Population growth, increasing urbanisation and climate change mean the historical arrangements around flood, drainage and stormwater management established over 90 years ago need to be reviewed in a contemporary setting to enable the institutional arrangements to meet the needs of our growing city and its inhabitants into the future.
Flooding in metropolitan Melbourne has significant economic, social and environmental impacts. Our urban stormwater assets and services play a vital role in helping to recharge groundwater, maximise availability of water for greening and cooling city landscapes and, reduce adverse impacts of stormwater discharges to our waterways.
DELWP, in partnership with Melbourne Water and the 38 councils of the region, is committed to ensuring the management of our urban stormwater assets and services meets the needs of our growing population into the future.
Together with the Municipal Association of Victoria (MAV) and Melbourne Water, DELWP is seeking input from councils and other stakeholders to examine the division of responsibilities for stormwater assets and services.
- Flooding in metropolitan Melbourne and urban areas across Victoria is a growing problem as we see increased severe storm events and more non-absorbent surfaces.
- In Melbourne, there are approximately 232,000 properties estimated to be at risk from flooding from the rivers, creeks and drains in Melbourne.
- In metropolitan Melbourne, many public stormwater and drainage assets are managed under a 60 hectare catchment convention established in 1927.
- The annual average damage cost of flooding has been estimated by Melbourne Water to be $399 million.
May 2020 update
DELWP, MAV and MW held a joint workshop 13 March 2020 to explore potential options for stormwater management. Participants developed considerations and ideas for future arrangements.
The workshop outcomes will be developed into potential options which will be thoroughly examined and tested with Councils, Melbourne Water and other stakeholders.
- The outputs from the workshop will be collated by the Project Working Group for consideration by the Joint Reference Group.
- The Joint Reference Group, comprising of representatives from local government, DELWP and Melbourne Water, will consider and refine and short list options for approval by the Project Steering Committee.
- A multi-criteria analysis will then be done on the prioritised options. The results will be circulated to the 38 councils, Melbourne Water and other stakeholders for consultation and submissions will be sought.
- Following an engagement process with stakeholders, the Project Steering Committee will provide recommendations to the respective agencies for endorsement
- Final recommendations will then be presented to the Minister for Water for consideration including any statutory changes that may be proposed
Melbourne Urban Stormwater Review
The responsibilities for agencies today has changed significantly from when the current arrangements were introduced.
Melbourne Water and the 38 councils in the region currently manage different aspects of public stormwater infrastructure and services.
The review of urban stormwater management will help clarify responsibilities between Melbourne Water and local government to ensure our stormwater assets and services:
- are considered as a water supply resource.
- support healthy waterways and bay water quality
- improve green infrastructure, urban cooling and amenity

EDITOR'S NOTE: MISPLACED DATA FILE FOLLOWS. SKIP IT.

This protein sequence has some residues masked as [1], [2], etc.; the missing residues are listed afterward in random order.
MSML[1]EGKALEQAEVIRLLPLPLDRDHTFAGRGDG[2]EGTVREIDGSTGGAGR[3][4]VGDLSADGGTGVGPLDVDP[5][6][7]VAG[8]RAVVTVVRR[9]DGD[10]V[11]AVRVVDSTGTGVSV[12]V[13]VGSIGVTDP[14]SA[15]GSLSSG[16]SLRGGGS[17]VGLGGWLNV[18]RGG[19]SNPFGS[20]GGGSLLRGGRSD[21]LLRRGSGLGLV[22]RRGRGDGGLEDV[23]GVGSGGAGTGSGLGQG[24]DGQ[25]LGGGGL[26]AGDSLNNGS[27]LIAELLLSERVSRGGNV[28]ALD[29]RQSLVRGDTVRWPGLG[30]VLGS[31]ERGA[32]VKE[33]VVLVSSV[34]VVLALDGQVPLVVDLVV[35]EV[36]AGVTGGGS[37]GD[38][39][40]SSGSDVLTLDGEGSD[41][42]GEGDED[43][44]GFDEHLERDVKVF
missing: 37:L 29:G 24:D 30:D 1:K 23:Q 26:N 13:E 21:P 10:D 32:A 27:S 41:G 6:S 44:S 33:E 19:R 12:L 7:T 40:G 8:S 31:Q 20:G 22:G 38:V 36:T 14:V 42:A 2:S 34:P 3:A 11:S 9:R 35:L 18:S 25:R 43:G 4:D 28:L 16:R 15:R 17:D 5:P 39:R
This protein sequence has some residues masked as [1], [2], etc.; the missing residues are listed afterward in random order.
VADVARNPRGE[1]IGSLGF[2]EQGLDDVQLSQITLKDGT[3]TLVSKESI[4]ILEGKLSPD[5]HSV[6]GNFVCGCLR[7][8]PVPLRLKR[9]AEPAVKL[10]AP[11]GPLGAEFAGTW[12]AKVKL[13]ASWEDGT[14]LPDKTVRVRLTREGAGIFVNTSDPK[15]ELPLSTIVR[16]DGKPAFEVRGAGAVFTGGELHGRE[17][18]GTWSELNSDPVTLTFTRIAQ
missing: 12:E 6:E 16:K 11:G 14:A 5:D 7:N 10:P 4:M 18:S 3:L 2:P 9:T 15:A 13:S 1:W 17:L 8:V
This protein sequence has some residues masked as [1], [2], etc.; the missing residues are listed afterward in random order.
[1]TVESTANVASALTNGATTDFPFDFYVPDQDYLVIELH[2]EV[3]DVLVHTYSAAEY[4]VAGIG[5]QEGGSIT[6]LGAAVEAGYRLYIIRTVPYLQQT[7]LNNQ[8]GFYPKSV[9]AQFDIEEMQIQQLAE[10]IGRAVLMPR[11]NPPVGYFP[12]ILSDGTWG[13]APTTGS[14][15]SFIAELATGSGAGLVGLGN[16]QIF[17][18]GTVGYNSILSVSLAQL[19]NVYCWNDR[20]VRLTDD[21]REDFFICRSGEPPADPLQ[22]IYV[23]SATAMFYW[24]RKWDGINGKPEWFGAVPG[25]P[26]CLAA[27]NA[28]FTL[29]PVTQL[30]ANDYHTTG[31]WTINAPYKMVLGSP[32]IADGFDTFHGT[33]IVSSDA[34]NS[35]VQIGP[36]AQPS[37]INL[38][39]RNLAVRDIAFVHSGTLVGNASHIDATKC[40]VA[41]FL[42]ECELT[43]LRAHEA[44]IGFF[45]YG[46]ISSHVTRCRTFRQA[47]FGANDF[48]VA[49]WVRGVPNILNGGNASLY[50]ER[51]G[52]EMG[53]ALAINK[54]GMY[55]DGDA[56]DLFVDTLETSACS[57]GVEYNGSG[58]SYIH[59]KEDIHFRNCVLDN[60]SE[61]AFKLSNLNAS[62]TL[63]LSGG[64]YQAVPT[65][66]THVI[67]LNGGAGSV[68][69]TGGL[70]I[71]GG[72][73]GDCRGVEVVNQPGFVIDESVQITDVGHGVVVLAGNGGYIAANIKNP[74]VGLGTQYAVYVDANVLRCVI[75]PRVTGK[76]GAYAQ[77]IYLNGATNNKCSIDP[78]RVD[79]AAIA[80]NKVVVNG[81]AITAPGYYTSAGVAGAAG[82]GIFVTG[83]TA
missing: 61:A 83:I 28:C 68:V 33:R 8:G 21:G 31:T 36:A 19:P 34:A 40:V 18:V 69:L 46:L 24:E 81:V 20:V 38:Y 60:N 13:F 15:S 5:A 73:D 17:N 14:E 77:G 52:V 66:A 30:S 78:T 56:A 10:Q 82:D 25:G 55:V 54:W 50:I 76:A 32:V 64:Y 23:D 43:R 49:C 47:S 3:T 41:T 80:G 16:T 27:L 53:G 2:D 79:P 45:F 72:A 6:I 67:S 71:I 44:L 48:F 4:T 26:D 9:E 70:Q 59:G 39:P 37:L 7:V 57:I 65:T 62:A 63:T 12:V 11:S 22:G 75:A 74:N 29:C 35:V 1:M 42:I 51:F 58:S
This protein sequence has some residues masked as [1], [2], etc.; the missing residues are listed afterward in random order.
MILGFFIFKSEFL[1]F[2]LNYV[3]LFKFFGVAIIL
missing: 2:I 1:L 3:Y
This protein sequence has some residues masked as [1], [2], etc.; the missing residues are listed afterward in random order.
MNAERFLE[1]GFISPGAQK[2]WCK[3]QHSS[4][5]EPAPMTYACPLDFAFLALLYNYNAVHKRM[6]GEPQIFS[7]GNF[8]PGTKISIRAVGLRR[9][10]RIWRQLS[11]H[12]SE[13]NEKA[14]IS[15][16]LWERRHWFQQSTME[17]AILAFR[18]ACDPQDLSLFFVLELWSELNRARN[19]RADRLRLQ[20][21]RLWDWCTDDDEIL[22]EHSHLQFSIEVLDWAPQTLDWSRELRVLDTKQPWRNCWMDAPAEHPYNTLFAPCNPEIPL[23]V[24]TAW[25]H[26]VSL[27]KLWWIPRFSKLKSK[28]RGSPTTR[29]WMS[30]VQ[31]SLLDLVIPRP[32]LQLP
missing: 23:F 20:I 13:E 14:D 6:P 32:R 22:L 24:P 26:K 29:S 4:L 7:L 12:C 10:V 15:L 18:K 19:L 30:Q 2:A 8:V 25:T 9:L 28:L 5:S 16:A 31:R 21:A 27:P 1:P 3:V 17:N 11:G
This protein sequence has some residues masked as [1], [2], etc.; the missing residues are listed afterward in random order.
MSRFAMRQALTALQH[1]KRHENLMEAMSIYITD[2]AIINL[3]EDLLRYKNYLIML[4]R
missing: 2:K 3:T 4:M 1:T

- contribute to effective flood mitigation
Over the last two years, DELWP, Melbourne Water and MAV have explored the issues around stormwater and flood-risk management and developed a shared vision. The MAV has also convened a local government working group comprising a cross-section of councils from the Port Phillip and Westernport region.
A Steering Committee comprising senior representatives from DELWP, Melbourne Water and MAV representing the 38 councils from the region is guiding and leading this review.
This committee will be supported by a project working group and a joint reference group.
The MUSIA Steering Committee has agreed the following scope for the review:
- Identify current roles and responsibilities for stormwater asset and service provision.
- Consider the impact of emerging issues such as population growth, climate change, increasing development, urban densification, and water quality.
- Describe the modern, forward-looking service level that the community should expect from the sector in the context of State integrated water management policy directions.
- Identify the most efficient means and institutional arrangements to deliver that service level to the community.
- Assess whether the 60ha catchment threshold continues to be a useful delineation and investigate new options that would best decide roles and responsibilities for stormwater management.
- Address the most effective way of mandating those responsibilities so that there is clear line of sight from obligation to investment planning to on-ground service delivery.
- Address arrangements for how the most efficient means of delivery of that service level is funded and articulate a transition plan.
The 60.7 ha catchment boundary is a convention resolved in 1927 by the Melbourne and Metropolitan Board of Works (MMBW), which delineates the Melbourne Water and local council drainage management responsibilities, with some exception. The original resolution defined main drains, now regional drains, as any ‘drain, creek or watercourse with an area greater than 150 acres [60.7 hectares], and greater than 800 feet [243.8 metres]’ to be designed, constructed and managed by the MMBW (now Melbourne Water). Any small catchments are the responsibility of local councils.
The development of the Victorian Floodplain Management Strategy identified that Melbourne Water and many councils wanted the 60ha convention reviewed and roles clarified.
The current institutional arrangements are based on a 90-year-old convention that was introduced when very different approaches to drainage of stormwater were practiced, and the urban landscape was considerably smaller than now.
These emerging challenges require new ways to meet the needs of communities now and into the future.
Urban flooding is a significant issue with potential to increase in metropolitan Melbourne.
More severe storm events and increased urbanisation result in higher flows of stormwater over non-permeable surfaces. This causes greater levels of pollution and erosion of waterways and increased risks of flooding.